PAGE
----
Confident that his friends in Budapest will veto any sanctions, Poland’s PiS-affiliated President Andrzej Duda blithely signed into law two of the very bills the Commission objected to—which together would give PiS control over the National Council of the Judiciary and the Supreme Court—just hours after the Article 7 procedure was launched. All indications suggest PiS will plow ahead with its judicial takeover in the months to come, dismissing sitting judges and replacing them with party loyalists, just as Orban has done in Hungary. 

Until the EPP is willing to confront its own strongman in Budapest, the EU will remain trapped in this authoritarian equilibrium. EU-level partisan politics follows a kind of inverse Goldilocks principle: not too cold, nor too hot, but just wrong. There are powerful incentives for European parties to protect semi-authoritarian governments who deliver votes to their coalitions. But because the citizens of most countries do not pay attention to EU-level politics, other member parties of these coalitions, such as Merkel’s Christian Democrats in the EPP, pay no political price whatsoever for supporting leaders such as Orban. 

The EU, meanwhile, continues to hand over tens of billions of euros in funding to these governments, in essence subsidizing their soft authoritarianism. But thanks to rules about EU-level political parties, allies of the beleaguered opposition parties in Hungary and Poland are legally prohibited from providing any financial or material assistance to them. 

By invoking Article 7, the European Commission has taken a major step toward protecting the rule of law in Europe. But to break out of its authoritarian equilibrium, the EU will have to do far more. History, sadly, suggests that state-level authoritarian enclaves can persist for many years in otherwise democratic federations. Before the EU can hope to effectively defend constitutional democracy in Warsaw, center-right leaders such as Merkel, Juncker, and European Council President Donald Tusk will need to put principle above politics and begin to challenge—or at least decide to stop protecting—their ally in Hungary.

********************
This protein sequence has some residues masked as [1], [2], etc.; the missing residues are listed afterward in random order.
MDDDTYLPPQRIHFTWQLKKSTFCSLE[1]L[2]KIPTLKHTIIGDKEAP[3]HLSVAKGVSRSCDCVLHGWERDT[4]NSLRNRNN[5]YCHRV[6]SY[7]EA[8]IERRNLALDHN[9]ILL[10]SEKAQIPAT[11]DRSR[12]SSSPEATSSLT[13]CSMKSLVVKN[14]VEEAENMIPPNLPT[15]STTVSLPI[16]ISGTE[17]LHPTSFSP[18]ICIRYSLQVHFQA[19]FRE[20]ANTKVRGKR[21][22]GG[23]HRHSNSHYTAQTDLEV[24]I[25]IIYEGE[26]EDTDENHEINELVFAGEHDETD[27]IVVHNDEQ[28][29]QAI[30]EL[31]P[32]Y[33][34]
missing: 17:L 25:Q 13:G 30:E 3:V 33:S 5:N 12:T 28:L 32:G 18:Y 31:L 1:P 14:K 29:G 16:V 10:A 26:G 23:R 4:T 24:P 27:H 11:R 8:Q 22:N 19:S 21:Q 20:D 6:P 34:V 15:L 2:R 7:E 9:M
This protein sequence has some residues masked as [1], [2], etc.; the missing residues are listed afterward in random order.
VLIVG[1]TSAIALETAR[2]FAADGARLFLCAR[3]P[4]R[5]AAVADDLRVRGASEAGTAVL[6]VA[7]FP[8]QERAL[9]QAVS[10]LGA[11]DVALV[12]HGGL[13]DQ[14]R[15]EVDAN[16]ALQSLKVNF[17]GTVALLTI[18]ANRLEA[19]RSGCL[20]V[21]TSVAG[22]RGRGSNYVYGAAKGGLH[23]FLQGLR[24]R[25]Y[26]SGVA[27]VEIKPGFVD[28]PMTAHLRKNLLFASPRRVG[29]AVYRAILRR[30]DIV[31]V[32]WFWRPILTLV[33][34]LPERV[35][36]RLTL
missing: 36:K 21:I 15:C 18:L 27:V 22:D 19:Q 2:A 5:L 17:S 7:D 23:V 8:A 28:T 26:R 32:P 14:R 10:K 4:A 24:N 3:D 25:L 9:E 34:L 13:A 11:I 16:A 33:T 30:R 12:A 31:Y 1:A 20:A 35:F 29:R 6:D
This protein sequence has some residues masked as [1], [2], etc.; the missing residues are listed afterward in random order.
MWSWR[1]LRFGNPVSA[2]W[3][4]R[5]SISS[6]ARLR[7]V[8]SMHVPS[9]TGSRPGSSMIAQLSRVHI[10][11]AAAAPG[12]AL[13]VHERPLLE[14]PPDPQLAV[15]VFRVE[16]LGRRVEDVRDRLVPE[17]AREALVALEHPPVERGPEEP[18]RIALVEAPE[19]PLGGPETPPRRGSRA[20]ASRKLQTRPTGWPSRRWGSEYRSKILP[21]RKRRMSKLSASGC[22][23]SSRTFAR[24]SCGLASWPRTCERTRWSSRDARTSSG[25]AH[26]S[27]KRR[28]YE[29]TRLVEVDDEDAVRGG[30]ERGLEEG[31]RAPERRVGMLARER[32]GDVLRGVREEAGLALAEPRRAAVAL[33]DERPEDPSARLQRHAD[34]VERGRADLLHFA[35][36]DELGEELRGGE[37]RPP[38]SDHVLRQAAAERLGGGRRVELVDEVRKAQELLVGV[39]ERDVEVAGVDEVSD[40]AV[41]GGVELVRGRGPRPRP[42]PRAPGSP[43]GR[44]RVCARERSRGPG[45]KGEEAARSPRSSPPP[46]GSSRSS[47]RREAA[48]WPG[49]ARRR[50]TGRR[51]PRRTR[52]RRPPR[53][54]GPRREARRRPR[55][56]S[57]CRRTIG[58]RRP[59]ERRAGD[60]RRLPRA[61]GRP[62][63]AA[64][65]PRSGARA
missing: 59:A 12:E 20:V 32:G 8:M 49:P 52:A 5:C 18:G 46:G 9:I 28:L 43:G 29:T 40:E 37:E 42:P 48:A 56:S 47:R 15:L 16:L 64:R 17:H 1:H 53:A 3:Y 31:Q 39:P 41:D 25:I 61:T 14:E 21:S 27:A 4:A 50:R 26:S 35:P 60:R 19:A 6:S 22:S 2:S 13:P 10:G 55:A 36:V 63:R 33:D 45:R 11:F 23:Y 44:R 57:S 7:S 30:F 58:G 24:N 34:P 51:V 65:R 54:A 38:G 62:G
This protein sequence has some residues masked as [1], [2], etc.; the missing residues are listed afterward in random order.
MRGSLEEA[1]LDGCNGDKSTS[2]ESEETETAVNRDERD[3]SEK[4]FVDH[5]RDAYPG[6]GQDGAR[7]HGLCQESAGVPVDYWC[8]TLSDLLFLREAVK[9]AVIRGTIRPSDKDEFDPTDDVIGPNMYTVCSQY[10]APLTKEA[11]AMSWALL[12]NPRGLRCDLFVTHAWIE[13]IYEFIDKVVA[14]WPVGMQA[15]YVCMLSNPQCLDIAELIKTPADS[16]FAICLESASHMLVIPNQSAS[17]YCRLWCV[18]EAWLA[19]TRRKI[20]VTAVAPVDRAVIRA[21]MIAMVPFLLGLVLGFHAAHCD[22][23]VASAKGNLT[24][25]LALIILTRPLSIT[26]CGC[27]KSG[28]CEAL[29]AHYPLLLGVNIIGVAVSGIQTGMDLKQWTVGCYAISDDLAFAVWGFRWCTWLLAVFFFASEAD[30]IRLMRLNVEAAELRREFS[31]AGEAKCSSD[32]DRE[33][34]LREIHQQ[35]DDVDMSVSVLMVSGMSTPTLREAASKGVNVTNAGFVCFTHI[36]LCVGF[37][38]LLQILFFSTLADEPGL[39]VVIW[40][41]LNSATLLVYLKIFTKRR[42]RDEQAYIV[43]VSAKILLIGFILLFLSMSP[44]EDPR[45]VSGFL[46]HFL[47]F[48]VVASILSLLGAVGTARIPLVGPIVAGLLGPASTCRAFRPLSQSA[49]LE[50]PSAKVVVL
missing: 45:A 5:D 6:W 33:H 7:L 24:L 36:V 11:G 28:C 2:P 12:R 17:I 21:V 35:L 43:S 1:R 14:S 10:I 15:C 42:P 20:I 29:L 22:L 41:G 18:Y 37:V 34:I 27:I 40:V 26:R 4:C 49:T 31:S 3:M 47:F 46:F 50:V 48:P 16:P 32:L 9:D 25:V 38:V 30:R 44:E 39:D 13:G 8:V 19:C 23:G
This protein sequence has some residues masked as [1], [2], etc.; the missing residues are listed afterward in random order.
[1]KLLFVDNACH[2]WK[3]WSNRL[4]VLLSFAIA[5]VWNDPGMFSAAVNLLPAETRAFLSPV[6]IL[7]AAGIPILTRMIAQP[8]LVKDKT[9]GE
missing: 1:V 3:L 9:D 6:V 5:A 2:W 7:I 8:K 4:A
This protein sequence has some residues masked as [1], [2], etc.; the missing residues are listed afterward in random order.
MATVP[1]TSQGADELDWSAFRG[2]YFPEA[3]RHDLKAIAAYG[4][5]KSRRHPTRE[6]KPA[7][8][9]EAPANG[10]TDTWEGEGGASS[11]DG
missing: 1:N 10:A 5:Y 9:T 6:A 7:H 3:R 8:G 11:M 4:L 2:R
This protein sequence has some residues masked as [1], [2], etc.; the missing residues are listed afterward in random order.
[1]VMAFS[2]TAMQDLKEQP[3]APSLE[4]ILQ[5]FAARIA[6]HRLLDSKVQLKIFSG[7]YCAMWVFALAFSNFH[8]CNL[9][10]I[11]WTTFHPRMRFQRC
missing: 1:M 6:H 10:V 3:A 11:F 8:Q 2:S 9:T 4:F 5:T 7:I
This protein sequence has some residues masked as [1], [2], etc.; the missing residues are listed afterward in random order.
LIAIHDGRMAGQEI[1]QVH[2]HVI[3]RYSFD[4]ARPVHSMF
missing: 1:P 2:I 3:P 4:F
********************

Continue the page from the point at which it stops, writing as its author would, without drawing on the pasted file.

For a start, they might expel Fidesz from the EPP, making a clear political statement that the party’s attacks on the independent judiciary, the free press, civil society organizations and the media have no place in the alliance of the democratic center-right. They should also make it clear that in the next multi-annual EU budget, beginning in 2021, EU funding will be tied to respect for democratic values.  Finally, they could take the long overdue step of triggering Article 7 against the Orban government as well, a move that could prevent Hungary from vetoing sanctions against the Polish government.